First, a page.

The profitability of ransomware made it the top cyber threat last year in two categories: the number of attacks and the amount of money generated for crooks, according to a Trend Micro lookback on data collected from customers.
Not only is the ransomware business booming, it’s innovating, with Trend Micro researchers identifying 752 new families last year, up from 29 in 2015.
Add to this the rise of ransomware as a service (RaaS) and payments made to anonymous bitcoin accounts, and the result is a booming criminal enterprise worth $1 billion last year, according to TrendLabs 2016 Security Roundup. Neophyte crooks are being drawn in because it’s so easy to set up a ransomware operation, the report says. “Since RaaS is available in the underground, the service provides fledgling cybercriminals the necessary tools to run their own extortion campaigns,” it says.
Mostly – 79% of the time – ransomware is spread via spam and victims clicking on malicious links or opening attachments that contain the malware, the report says.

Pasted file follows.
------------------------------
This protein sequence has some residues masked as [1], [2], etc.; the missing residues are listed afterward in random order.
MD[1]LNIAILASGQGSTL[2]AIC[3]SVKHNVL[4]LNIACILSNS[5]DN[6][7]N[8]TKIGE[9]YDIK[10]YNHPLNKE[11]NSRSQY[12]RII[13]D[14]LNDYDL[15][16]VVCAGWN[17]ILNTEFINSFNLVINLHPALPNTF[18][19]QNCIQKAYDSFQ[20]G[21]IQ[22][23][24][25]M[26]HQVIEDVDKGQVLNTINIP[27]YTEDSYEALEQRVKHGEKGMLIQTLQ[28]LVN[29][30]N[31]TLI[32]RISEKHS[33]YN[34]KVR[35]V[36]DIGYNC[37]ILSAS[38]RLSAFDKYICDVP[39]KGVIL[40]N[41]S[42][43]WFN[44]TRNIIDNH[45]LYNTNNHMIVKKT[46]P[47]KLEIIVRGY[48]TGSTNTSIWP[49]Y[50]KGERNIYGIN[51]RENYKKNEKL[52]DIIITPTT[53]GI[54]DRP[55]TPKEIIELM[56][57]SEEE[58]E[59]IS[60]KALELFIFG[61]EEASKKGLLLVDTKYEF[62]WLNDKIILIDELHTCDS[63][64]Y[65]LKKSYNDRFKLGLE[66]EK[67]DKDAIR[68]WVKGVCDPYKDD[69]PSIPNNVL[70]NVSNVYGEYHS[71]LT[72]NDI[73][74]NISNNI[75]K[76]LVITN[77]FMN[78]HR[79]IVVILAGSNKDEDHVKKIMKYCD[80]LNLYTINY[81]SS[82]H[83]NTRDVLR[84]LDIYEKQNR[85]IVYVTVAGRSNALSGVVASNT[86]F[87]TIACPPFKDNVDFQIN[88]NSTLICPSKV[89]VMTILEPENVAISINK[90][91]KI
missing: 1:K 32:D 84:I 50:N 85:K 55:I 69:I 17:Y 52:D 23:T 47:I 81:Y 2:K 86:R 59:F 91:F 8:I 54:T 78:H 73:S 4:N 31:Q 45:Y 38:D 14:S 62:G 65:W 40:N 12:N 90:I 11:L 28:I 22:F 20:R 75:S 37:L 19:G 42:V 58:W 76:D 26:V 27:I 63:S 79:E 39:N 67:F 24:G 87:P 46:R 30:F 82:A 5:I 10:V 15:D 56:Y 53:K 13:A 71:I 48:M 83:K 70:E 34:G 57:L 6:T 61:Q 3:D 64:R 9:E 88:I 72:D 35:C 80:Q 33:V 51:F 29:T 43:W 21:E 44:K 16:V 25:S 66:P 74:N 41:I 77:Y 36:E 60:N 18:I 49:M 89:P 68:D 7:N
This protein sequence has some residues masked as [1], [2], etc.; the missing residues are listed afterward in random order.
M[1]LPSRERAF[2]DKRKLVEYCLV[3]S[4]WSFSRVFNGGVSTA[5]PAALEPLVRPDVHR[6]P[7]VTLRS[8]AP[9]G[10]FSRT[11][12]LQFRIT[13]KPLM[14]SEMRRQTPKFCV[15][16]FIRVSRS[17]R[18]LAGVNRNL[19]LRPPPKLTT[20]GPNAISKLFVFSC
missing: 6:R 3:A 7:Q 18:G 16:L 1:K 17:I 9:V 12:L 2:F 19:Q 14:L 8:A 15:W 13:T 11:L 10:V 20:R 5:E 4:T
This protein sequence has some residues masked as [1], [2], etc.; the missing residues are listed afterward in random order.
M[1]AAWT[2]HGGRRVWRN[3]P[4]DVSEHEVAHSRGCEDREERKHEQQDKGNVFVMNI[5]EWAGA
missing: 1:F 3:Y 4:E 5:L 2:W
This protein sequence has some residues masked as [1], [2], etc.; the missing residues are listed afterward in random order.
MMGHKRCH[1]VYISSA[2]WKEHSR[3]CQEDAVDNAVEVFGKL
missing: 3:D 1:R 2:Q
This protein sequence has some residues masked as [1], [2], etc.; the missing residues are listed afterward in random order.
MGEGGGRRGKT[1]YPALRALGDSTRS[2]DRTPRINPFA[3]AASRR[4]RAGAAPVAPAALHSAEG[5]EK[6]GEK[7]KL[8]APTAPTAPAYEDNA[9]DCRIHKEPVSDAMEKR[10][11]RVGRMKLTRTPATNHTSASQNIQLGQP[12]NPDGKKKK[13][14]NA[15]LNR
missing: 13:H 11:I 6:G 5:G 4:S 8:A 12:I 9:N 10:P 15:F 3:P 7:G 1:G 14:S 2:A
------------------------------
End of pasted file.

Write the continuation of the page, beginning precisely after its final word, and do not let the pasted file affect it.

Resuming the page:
Trend Micro researchers found that business email compromise (BEC), which includes whale phishing, proved lucrative to attackers last year. It’s relatively easy to carry out since it requires no special technical skills, and the payday can be in the millions of dollars. For example, the CFO for cable manufacturer Leoni AG was tricked into transferring $44.6 million to a foreign account via a BEC scam.
Typically, these attacks use an email that convinces an employee that an executive wants a large sum of money transferred urgently. The requests are phony and the transfers are made to accounts controlled by the criminals. So the attacker has to know the names of the parties being scammed and be able to compose a convincing request.
Since the email is just text, there is no malware that can be detected, Trend Micro notes.
U.S. companies accounted for 37.55% of the victims discovered by Trend Micro, with the U.K. coming in second at 9.61% and Hong Kong coming in third at 2.85%.
Microsoft has cleaned up its act when it comes to software vulnerabilities, the report says. The company just about halved the recorded vulnerabilities from 175 to 93 over the previous year. Internet Explorer tallied the highest number of reported vulnerabilities among Microsoft software with 33, a decrease of 73% from the year before.
The report credits the company’s new means of distributing patches for the decline in vulnerabilities. “Instead of making individual bulletins for each patch available, Microsoft is pooling all the updates into a single monthly deployment,” the report says. “This streamlined approach is better at providing users with continued security.”
Join the CIO Australia group on LinkedIn. The group is open to CIOs, IT Directors, COOs, CTOs and senior IT managers.